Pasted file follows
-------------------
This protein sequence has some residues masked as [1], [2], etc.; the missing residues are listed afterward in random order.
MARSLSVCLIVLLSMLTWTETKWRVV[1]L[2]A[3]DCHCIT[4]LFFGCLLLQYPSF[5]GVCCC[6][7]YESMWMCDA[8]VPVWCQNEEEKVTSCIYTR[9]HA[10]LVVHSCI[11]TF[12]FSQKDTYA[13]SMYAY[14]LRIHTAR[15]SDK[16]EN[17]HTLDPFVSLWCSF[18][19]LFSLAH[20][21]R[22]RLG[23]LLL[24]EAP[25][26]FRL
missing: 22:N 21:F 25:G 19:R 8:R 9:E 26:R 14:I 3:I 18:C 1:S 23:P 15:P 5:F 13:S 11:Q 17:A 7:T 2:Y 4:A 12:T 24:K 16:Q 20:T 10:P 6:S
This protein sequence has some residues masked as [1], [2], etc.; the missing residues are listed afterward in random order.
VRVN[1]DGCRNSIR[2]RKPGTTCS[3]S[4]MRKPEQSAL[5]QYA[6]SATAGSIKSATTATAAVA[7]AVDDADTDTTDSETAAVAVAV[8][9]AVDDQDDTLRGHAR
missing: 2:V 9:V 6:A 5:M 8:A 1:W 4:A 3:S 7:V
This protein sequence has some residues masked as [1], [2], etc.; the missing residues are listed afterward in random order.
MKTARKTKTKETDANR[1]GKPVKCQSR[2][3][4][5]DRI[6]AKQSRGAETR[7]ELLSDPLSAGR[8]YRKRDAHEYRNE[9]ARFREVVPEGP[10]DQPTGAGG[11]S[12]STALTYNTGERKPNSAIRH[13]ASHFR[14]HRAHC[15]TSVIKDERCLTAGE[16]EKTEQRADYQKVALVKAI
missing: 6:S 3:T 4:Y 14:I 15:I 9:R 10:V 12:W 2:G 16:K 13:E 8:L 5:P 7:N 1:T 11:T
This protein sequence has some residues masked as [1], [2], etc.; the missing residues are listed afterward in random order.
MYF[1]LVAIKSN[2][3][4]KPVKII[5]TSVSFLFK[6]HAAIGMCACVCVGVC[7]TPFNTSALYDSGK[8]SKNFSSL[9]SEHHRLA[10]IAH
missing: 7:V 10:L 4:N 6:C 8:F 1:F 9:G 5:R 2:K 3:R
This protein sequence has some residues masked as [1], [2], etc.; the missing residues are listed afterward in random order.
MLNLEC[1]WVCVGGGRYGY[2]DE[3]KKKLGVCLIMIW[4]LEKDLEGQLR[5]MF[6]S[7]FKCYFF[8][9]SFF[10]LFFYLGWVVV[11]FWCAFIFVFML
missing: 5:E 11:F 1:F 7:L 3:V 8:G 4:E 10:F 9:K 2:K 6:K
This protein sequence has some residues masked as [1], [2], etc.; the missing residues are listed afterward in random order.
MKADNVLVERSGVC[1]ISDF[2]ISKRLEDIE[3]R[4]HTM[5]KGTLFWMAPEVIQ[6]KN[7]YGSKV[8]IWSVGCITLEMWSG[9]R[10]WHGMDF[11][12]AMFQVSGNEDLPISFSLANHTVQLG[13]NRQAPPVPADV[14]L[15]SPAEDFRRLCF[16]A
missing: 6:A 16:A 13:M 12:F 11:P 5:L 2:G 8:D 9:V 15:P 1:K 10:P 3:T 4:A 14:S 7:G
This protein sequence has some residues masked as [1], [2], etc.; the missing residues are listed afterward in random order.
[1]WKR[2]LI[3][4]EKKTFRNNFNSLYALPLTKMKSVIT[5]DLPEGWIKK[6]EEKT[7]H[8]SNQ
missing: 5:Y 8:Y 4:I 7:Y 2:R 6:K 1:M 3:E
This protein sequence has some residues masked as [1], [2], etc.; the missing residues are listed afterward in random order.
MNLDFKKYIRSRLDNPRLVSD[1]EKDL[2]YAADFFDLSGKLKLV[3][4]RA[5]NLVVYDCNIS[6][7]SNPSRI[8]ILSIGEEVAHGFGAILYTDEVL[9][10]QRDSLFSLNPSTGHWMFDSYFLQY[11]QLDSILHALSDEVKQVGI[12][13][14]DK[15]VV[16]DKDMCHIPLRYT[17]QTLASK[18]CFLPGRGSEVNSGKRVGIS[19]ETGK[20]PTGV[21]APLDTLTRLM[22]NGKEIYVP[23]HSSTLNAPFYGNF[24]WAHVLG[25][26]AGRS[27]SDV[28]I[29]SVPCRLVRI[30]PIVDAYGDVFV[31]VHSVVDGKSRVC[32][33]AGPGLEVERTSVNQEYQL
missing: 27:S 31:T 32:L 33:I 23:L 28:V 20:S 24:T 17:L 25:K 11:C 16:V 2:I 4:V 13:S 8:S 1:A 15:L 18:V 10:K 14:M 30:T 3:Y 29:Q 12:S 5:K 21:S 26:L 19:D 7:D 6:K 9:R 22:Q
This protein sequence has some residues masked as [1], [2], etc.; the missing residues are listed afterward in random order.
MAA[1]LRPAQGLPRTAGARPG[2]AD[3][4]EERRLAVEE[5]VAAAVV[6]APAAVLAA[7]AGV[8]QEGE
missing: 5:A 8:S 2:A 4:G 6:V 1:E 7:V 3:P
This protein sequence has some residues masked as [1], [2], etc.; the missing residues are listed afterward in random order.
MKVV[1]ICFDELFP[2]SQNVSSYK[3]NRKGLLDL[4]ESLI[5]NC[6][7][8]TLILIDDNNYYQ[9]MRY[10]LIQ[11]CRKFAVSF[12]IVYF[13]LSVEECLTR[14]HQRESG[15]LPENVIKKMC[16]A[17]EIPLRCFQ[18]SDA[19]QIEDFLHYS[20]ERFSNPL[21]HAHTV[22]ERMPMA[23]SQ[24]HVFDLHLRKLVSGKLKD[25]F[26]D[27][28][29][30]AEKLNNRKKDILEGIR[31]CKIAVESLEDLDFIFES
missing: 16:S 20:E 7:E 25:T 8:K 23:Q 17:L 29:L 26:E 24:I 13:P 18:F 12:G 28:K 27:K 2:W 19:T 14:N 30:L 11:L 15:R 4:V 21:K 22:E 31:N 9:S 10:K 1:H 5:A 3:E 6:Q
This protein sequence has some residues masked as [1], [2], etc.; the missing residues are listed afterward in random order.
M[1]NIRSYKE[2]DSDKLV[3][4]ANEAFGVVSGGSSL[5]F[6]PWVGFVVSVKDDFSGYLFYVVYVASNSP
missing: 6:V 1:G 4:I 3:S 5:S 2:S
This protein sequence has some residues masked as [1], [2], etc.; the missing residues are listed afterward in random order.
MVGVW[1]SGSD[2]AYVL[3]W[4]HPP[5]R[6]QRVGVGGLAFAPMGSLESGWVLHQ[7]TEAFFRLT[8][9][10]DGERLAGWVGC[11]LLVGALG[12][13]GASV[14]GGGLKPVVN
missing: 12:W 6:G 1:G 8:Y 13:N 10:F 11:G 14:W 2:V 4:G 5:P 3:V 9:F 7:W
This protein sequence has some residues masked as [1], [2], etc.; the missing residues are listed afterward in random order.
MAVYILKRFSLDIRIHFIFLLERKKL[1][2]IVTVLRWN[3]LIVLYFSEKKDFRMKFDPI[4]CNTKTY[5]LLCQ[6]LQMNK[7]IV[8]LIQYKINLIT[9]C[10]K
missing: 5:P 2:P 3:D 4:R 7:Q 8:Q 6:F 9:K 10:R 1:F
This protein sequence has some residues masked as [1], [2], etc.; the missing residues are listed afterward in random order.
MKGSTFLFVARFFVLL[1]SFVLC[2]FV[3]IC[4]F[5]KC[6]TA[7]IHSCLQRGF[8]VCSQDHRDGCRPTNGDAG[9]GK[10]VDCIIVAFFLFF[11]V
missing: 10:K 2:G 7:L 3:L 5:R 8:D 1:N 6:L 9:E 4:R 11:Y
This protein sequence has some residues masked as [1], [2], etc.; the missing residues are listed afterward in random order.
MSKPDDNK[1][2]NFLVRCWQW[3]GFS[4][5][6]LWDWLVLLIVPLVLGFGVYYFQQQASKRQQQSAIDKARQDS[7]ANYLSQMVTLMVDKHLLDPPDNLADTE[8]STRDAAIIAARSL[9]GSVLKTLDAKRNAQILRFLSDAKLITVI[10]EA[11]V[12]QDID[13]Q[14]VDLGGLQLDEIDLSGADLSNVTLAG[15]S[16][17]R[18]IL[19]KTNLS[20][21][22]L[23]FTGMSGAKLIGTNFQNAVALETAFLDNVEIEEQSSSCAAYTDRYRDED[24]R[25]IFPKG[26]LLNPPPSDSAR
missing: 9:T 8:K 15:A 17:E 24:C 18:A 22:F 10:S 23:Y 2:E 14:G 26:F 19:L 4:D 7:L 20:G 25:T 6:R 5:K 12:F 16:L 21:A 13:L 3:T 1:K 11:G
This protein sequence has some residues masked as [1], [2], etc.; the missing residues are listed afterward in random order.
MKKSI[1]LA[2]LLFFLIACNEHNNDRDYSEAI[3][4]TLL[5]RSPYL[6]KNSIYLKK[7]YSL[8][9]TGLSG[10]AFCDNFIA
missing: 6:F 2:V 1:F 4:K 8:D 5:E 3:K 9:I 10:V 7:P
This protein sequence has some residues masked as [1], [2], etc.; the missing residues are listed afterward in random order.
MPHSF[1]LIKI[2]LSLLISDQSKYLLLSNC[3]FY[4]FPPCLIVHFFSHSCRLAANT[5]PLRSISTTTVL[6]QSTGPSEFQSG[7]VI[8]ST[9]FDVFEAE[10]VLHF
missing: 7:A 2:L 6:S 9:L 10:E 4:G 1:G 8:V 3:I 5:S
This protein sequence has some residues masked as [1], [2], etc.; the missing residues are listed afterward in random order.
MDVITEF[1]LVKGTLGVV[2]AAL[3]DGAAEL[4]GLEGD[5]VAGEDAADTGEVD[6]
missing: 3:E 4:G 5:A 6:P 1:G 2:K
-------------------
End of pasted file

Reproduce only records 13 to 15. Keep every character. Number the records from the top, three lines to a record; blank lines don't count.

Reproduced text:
This protein sequence has some residues masked as [1], [2], etc.; the missing residues are listed afterward in random order.
MAVYILKRFSLDIRIHFIFLLERKKL[1][2]IVTVLRWN[3]LIVLYFSEKKDFRMKFDPI[4]CNTKTY[5]LLCQ[6]LQMNK[7]IV[8]LIQYKINLIT[9]C[10]K
missing: 5:P 2:P 3:D 4:R 7:Q 8:Q 6:F 9:K 10:R 1:F
This protein sequence has some residues masked as [1], [2], etc.; the missing residues are listed afterward in random order.
MKGSTFLFVARFFVLL[1]SFVLC[2]FV[3]IC[4]F[5]KC[6]TA[7]IHSCLQRGF[8]VCSQDHRDGCRPTNGDAG[9]GK[10]VDCIIVAFFLFF[11]V
missing: 10:K 2:G 7:L 3:L 5:R 8:D 1:N 6:L 9:E 4:R 11:Y
This protein sequence has some residues masked as [1], [2], etc.; the missing residues are listed afterward in random order.
MSKPDDNK[1][2]NFLVRCWQW[3]GFS[4][5][6]LWDWLVLLIVPLVLGFGVYYFQQQASKRQQQSAIDKARQDS[7]ANYLSQMVTLMVDKHLLDPPDNLADTE[8]STRDAAIIAARSL[9]GSVLKTLDAKRNAQILRFLSDAKLITVI[10]EA[11]V[12]QDID[13]Q[14]VDLGGLQLDEIDLSGADLSNVTLAG[15]S[16][17]R[18]IL[19]KTNLS[20][21][22]L[23]FTGMSGAKLIGTNFQNAVALETAFLDNVEIEEQSSSCAAYTDRYRDED[24]R[25]IFPKG[26]LLNPPPSDSAR
missing: 9:T 8:K 15:A 17:E 24:C 18:A 22:F 10:S 23:Y 2:E 14:G 26:F 19:L 4:D 7:L 20:G 25:T 6:R 5:K 12:F 16:L 21:A 13:L 3:T 1:K 11:G